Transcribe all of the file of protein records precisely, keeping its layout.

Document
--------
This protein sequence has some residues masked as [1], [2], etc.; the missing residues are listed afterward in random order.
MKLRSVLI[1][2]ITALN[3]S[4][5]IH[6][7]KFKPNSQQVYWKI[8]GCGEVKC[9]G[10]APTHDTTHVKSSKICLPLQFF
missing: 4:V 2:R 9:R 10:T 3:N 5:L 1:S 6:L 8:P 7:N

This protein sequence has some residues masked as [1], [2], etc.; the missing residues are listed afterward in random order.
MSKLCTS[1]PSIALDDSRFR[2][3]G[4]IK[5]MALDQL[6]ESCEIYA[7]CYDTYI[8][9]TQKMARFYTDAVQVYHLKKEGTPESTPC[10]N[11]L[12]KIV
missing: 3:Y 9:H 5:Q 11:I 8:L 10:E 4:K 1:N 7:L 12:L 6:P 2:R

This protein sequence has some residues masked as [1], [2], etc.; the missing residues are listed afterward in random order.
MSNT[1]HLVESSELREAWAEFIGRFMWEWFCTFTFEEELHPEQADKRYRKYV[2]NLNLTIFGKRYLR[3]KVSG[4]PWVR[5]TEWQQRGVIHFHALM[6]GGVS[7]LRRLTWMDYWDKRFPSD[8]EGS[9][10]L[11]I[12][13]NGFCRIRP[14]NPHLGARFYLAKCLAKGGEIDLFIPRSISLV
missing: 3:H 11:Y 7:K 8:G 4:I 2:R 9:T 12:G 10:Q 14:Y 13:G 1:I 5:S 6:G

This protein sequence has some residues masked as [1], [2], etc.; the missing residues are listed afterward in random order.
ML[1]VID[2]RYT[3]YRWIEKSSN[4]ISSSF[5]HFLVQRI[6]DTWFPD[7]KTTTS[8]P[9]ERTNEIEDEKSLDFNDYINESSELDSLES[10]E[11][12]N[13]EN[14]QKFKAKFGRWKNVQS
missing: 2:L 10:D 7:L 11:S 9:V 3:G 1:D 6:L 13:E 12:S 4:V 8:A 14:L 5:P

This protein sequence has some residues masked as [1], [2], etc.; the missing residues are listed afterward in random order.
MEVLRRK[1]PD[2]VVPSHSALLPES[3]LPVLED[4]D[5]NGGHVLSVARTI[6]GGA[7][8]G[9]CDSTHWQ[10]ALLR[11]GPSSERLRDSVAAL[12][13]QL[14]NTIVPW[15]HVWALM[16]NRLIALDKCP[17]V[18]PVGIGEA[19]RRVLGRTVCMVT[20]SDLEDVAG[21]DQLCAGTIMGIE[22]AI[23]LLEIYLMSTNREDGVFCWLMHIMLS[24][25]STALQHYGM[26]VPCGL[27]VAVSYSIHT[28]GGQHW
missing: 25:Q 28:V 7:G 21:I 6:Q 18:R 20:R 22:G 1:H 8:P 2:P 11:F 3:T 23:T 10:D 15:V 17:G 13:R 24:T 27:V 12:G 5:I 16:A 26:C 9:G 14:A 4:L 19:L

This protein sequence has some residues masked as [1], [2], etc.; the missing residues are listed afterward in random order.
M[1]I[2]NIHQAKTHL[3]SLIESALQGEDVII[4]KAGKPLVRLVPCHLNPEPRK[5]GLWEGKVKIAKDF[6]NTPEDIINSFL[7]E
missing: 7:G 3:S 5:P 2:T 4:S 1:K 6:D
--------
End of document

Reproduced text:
This protein sequence has some residues masked as [1], [2], etc.; the missing residues are listed afterward in random order.
MKLRSVLI[1][2]ITALN[3]S[4][5]IH[6][7]KFKPNSQQVYWKI[8]GCGEVKC[9]G[10]APTHDTTHVKSSKICLPLQFF
missing: 4:V 2:R 9:R 10:T 3:N 5:L 1:S 6:L 8:P 7:N

This protein sequence has some residues masked as [1], [2], etc.; the missing residues are listed afterward in random order.
MSKLCTS[1]PSIALDDSRFR[2][3]G[4]IK[5]MALDQL[6]ESCEIYA[7]CYDTYI[8][9]TQKMARFYTDAVQVYHLKKEGTPESTPC[10]N[11]L[12]KIV
missing: 3:Y 9:H 5:Q 11:I 8:L 10:E 4:K 1:N 7:L 12:L 6:P 2:R

This protein sequence has some residues masked as [1], [2], etc.; the missing residues are listed afterward in random order.
MSNT[1]HLVESSELREAWAEFIGRFMWEWFCTFTFEEELHPEQADKRYRKYV[2]NLNLTIFGKRYLR[3]KVSG[4]PWVR[5]TEWQQRGVIHFHALM[6]GGVS[7]LRRLTWMDYWDKRFPSD[8]EGS[9][10]L[11]I[12][13]NGFCRIRP[14]NPHLGARFYLAKCLAKGGEIDLFIPRSISLV
missing: 3:H 11:Y 7:K 8:G 4:I 2:R 9:T 12:G 10:Q 14:Y 13:G 1:I 5:S 6:G

This protein sequence has some residues masked as [1], [2], etc.; the missing residues are listed afterward in random order.
ML[1]VID[2]RYT[3]YRWIEKSSN[4]ISSSF[5]HFLVQRI[6]DTWFPD[7]KTTTS[8]P[9]ERTNEIEDEKSLDFNDYINESSELDSLES[10]E[11][12]N[13]EN[14]QKFKAKFGRWKNVQS
missing: 2:L 10:D 7:L 11:S 9:V 3:G 1:D 6:L 13:E 12:S 4:V 8:A 14:L 5:P

This protein sequence has some residues masked as [1], [2], etc.; the missing residues are listed afterward in random order.
MEVLRRK[1]PD[2]VVPSHSALLPES[3]LPVLED[4]D[5]NGGHVLSVARTI[6]GGA[7][8]G[9]CDSTHWQ[10]ALLR[11]GPSSERLRDSVAAL[12][13]QL[14]NTIVPW[15]HVWALM[16]NRLIALDKCP[17]V[18]PVGIGEA[19]RRVLGRTVCMVT[20]SDLEDVAG[21]DQLCAGTIMGIE[22]AI[23]LLEIYLMSTNREDGVFCWLMHIMLS[24][25]STALQHYGM[26]VPCGL[27]VAVSYSIHT[28]GGQHW
missing: 25:Q 28:V 7:G 21:I 6:Q 18:R 20:R 22:G 1:H 8:P 2:P 11:F 3:T 23:T 10:D 15:V 17:G 13:R 24:T 27:V 12:G 5:I 16:A 26:C 9:G 14:A 4:L 19:L

This protein sequence has some residues masked as [1], [2], etc.; the missing residues are listed afterward in random order.
M[1]I[2]NIHQAKTHL[3]SLIESALQGEDVII[4]KAGKPLVRLVPCHLNPEPRK[5]GLWEGKVKIAKDF[6]NTPEDIINSFL[7]E
missing: 7:G 3:S 5:P 2:T 4:S 1:K 6:D